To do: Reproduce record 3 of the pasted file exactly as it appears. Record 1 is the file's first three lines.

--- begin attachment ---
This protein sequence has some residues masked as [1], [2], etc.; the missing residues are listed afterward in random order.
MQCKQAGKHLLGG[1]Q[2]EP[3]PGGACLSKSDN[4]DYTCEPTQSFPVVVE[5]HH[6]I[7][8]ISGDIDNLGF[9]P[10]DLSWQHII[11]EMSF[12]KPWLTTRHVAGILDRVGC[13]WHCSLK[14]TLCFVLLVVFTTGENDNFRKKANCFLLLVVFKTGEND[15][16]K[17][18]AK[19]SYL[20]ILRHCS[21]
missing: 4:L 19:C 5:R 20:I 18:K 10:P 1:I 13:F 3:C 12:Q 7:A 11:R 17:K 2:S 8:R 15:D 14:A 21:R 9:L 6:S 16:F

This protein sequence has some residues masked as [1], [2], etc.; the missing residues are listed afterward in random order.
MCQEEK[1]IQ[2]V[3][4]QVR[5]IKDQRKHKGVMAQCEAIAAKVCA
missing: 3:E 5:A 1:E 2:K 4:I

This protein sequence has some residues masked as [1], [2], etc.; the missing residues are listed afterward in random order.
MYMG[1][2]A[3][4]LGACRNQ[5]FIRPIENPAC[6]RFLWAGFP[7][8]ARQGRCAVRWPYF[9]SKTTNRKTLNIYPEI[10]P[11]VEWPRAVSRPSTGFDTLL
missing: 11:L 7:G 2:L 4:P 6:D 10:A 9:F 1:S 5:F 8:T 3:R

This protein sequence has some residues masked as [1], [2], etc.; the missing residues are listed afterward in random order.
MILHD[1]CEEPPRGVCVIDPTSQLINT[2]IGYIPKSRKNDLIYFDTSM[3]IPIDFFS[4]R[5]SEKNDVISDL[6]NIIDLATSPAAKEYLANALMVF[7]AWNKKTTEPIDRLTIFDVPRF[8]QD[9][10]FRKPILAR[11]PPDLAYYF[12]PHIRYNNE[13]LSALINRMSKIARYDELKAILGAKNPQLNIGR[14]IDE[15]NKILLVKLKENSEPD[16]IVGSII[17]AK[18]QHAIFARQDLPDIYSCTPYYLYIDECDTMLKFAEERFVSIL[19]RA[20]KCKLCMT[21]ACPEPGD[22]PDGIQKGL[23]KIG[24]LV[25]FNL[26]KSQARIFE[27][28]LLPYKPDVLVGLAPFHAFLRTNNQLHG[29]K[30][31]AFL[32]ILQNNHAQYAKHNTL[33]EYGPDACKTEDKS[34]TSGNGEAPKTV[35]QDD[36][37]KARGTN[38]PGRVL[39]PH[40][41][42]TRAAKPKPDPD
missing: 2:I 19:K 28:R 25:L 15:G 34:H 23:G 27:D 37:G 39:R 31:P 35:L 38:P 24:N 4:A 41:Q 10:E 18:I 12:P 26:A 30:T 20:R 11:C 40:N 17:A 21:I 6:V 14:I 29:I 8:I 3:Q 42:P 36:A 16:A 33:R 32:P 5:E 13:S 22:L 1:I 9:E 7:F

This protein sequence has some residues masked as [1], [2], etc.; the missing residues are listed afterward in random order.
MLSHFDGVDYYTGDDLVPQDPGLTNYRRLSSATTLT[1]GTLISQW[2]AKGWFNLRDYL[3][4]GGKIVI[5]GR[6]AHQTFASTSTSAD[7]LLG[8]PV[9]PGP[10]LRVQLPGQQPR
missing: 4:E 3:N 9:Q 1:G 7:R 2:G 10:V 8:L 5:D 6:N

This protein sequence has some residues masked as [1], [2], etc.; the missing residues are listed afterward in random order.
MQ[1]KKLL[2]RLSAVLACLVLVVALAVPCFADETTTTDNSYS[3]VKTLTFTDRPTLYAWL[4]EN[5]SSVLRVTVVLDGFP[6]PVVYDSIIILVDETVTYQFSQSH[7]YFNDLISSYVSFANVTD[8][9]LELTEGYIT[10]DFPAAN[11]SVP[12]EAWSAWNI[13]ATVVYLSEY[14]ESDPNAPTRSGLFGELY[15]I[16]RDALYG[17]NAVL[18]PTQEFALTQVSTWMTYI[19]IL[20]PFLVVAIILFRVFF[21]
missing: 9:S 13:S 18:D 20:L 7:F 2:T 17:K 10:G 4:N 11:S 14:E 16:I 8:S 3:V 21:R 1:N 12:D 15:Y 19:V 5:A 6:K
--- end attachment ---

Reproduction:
This protein sequence has some residues masked as [1], [2], etc.; the missing residues are listed afterward in random order.
MYMG[1][2]A[3][4]LGACRNQ[5]FIRPIENPAC[6]RFLWAGFP[7][8]ARQGRCAVRWPYF[9]SKTTNRKTLNIYPEI[10]P[11]VEWPRAVSRPSTGFDTLL
missing: 11:L 7:G 2:L 4:P 6:D 10:A 9:F 1:S 5:F 8:T 3:R